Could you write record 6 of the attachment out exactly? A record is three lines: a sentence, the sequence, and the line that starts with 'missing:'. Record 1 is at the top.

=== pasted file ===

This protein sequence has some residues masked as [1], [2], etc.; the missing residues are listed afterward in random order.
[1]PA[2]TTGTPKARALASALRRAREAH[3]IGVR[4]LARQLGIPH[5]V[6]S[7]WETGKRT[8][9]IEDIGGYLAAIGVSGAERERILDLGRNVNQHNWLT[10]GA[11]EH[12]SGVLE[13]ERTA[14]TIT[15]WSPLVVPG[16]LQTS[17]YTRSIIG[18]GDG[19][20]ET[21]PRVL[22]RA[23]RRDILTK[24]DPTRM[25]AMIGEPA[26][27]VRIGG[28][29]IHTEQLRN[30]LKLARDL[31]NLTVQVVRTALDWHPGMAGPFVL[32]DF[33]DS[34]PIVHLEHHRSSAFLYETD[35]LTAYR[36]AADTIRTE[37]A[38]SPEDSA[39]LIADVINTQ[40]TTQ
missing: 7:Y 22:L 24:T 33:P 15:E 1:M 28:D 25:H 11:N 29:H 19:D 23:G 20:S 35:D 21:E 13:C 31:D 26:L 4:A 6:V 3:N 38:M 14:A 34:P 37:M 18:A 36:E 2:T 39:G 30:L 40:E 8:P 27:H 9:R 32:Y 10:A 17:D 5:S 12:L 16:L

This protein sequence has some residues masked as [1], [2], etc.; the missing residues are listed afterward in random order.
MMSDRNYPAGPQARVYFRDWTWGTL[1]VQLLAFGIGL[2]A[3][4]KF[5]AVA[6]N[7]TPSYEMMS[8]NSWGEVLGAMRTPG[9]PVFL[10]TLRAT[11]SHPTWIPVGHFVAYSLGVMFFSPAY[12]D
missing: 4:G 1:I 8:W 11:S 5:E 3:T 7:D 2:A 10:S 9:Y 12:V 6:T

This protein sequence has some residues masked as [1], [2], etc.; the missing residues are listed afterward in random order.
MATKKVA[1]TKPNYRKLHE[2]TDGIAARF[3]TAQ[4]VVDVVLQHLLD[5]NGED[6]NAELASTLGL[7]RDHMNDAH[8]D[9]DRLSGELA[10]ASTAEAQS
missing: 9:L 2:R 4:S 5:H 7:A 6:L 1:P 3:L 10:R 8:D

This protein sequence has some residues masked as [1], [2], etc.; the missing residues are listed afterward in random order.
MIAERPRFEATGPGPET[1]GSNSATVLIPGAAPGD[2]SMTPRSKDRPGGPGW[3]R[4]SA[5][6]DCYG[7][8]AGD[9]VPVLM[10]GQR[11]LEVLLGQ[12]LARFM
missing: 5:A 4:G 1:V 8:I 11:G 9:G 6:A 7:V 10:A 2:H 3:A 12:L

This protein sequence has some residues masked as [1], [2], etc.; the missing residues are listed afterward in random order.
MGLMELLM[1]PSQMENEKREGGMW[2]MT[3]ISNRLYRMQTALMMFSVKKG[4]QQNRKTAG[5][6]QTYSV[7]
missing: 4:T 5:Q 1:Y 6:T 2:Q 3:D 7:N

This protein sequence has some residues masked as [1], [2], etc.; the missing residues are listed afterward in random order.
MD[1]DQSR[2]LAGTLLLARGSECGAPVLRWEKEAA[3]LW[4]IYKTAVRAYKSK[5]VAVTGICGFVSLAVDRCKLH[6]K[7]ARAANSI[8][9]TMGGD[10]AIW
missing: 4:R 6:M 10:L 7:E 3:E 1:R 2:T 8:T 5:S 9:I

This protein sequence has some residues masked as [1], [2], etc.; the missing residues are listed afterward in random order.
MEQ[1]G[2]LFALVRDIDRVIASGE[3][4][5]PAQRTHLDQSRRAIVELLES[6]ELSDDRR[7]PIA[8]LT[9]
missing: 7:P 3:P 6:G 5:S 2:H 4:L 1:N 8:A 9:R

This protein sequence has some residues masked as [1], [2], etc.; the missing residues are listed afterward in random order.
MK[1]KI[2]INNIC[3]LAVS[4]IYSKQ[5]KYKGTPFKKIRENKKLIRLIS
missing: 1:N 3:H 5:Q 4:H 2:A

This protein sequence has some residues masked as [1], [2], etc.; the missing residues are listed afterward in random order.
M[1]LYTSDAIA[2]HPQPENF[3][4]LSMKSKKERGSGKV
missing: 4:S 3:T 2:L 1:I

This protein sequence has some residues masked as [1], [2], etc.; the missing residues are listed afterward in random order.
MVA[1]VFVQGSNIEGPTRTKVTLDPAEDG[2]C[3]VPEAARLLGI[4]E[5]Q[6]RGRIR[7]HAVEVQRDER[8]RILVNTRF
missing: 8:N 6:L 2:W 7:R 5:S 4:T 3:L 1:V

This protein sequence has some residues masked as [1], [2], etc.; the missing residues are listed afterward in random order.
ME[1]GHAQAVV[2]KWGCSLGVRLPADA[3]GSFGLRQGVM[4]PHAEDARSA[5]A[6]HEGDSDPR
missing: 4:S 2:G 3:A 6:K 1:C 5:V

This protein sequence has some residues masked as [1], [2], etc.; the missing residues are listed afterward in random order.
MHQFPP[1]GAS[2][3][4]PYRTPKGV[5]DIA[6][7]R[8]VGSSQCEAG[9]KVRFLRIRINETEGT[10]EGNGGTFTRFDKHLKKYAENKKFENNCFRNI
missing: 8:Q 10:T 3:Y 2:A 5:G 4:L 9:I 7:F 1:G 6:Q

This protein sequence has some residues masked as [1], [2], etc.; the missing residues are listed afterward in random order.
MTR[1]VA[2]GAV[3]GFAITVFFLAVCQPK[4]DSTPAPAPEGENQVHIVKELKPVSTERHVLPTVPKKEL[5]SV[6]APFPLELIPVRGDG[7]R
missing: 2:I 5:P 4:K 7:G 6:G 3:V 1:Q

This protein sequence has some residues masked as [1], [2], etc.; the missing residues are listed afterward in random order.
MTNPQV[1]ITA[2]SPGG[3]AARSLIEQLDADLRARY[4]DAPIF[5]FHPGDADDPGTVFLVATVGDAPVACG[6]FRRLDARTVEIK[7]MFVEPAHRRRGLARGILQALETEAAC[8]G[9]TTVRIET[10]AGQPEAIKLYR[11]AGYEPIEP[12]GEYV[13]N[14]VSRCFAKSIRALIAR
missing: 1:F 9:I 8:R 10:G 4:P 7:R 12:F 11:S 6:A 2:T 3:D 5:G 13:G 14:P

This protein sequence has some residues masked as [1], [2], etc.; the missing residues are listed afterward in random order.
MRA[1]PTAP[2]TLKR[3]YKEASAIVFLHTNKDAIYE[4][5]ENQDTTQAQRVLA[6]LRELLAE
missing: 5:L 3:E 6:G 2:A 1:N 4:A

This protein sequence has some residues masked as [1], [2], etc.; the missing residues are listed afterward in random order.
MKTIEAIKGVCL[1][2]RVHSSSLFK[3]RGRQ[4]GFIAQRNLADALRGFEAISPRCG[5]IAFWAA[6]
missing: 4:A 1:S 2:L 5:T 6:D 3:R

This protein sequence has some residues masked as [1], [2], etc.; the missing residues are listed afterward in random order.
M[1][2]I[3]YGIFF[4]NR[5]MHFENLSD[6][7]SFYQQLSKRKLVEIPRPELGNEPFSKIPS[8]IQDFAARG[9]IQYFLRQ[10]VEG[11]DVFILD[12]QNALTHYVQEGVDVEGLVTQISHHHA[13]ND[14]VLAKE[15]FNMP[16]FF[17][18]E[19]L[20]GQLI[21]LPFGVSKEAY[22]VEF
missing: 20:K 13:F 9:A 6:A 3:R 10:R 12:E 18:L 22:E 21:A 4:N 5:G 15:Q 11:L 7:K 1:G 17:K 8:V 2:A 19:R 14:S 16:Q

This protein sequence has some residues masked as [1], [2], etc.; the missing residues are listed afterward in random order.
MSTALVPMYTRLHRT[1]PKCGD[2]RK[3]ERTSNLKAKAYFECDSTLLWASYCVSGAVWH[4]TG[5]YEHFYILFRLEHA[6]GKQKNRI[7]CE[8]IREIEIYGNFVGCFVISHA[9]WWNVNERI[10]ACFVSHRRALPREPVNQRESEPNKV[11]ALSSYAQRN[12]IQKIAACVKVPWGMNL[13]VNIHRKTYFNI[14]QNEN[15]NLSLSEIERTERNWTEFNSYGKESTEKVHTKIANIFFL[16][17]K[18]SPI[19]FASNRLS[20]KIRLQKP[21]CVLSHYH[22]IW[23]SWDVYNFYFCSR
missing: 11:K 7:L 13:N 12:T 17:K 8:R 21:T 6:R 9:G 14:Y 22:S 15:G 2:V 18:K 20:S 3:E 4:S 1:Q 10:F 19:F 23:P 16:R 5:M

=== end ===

This protein sequence has some residues masked as [1], [2], etc.; the missing residues are listed afterward in random order.
MD[1]DQSR[2]LAGTLLLARGSECGAPVLRWEKEAA[3]LW[4]IYKTAVRAYKSK[5]VAVTGICGFVSLAVDRCKLH[6]K[7]ARAANSI[8][9]TMGGD[10]AIW
missing: 4:R 6:M 10:L 7:E 3:E 1:R 2:T 8:T 5:S 9:I